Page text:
Spending summer in Turkey was amazing experience. ‘‘No problem.‘‘ – two most common words, most frequent phrase and probably one of ten expressions that Turkish people can say in English. Vice versa, even though Turks dont speak English, it can not stop you from doing anything. No problem. Neither will them. However, there are 3 groups of Turks speaking English, as far as I know – bazaar vendors/sellers, Turks at the airport and 20% of hospital staff.
For my summer internship I chose department of Neurosurgery. The first day in a hospital I was introduced to the Head of Department, after a brief chat he took me to the clinic, assigned me to my tutor, by proffesors words – ‘‘ the best English speaking doctor at the department… ‘‘ That was true,he was not only the best English speaking doctor there, he was the only English speaking doctor. My tutor was about 30 years old resident, who did not have much time for me.I attended several morning visits, but those were not very beneficial for me. #100%Turkish . Anyways, being at clinic was never my vision of 2016 internship. Somehow I managed to obtain access card to all operating rooms.As I said, no problem. I was able to observe surgeries ranging from C-sections, scoliosis repairments, stomach carcinomas to some really advanced neurosurgery, where I spent the most of my time. I met there another English speaking doctor, neurosurgeon, who was really understanding and helpful. Neurosurgery is really precise and specialized field. That is one of the reasons why you can not scrub-up and assist. The other reason was that many residents were desirous to assist, anyways, the operating field were so small that no help was needed. You could observe most of the operations on the screen of a computer.After all, I think there were better departments to choose from, as far as I know from my friends from General Surgery, more doctors spoke English there and students were allowed to assist to most of the surgeries.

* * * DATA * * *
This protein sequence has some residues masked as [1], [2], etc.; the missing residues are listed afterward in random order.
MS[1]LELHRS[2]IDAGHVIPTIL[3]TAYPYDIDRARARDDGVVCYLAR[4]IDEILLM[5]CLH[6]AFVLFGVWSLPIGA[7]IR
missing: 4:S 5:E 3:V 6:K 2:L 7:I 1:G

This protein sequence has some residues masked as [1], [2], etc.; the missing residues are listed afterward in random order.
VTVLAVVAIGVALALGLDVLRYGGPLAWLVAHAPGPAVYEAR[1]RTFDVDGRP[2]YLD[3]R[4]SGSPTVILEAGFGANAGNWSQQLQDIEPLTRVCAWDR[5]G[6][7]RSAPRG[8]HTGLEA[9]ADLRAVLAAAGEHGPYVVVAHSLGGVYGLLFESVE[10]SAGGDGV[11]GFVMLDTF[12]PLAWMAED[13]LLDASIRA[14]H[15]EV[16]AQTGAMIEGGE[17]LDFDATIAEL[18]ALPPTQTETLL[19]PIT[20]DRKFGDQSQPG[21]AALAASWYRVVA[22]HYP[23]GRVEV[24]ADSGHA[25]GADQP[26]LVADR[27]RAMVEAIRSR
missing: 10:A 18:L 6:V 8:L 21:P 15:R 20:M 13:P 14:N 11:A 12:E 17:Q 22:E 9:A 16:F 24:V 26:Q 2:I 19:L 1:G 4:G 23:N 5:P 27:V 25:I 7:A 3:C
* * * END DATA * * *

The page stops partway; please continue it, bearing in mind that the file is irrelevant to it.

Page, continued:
We were 12 students in our exchange group, boys and girls living separately 30km apart in the same city, just for a record : Izmir is a city with the population of whole Slovakia. We lived at the dorms of average standarts of living, rooms for 4 students, shower, toilet, fridge. No kitchen, no kitchen equipment or opportunity provided,nor needed. One meal at the hospital included, average school canteen food at hospital cafeteria for external students,in other words,lower quality and cheaper food for us. On the other hand you could really eat out for price of less than 2 euros delicious turkish traditional food…many of it. Street food was great. Transportation is one big minus of the exchange.Nothing like a month-bus ticket, nor student bus ticket exists for exchange student there. I assume that up to 100€ euros were used for transportation there – going from dorms to the hospital and back, to the city, to the beach,etc… Alcohol is a very expensive issue in Turkey, the cheapest beer in the supermarket is 2€, at a bar ranging from 3 euros and up.
I was saving the best for the last few lines. Temperature was always beyond 30 °C , not a single rainy day hit Turkey. National tours were well prepared, many amazing things were there to see, additionally to the fact that Turkey has amazing people, history and nature to see, everywhere around. You only regret chances you didn’t take, and I going to Turkey was the right choice, although I was really indecisive mainly because of the bomb explosions and other events at Atatürk airport at the time of mine departure from Slovakia, but everything ended up well and one month there was not enough and we all could only wish, this exchange lasted longer.